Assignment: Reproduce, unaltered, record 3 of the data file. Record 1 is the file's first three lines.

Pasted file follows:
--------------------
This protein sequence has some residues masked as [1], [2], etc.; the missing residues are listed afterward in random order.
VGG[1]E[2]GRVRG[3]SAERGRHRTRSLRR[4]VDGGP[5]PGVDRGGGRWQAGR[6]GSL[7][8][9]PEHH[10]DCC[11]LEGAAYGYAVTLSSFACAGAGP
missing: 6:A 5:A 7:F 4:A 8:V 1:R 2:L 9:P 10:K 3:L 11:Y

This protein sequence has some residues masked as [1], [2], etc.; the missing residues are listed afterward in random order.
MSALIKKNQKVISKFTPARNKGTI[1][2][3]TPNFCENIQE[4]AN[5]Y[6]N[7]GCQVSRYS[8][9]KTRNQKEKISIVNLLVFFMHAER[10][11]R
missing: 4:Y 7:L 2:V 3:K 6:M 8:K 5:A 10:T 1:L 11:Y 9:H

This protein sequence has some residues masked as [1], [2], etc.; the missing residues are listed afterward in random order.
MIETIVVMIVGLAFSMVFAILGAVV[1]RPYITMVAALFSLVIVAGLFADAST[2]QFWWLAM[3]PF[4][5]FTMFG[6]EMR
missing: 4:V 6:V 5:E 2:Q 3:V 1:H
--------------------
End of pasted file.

This protein sequence has some residues masked as [1], [2], etc.; the missing residues are listed afterward in random order.
MIETIVVMIVGLAFSMVFAILGAVV[1]RPYITMVAALFSLVIVAGLFADAST[2]QFWWLAM[3]PF[4][5]FTMFG[6]EMR
missing: 4:V 6:V 5:E 2:Q 3:V 1:H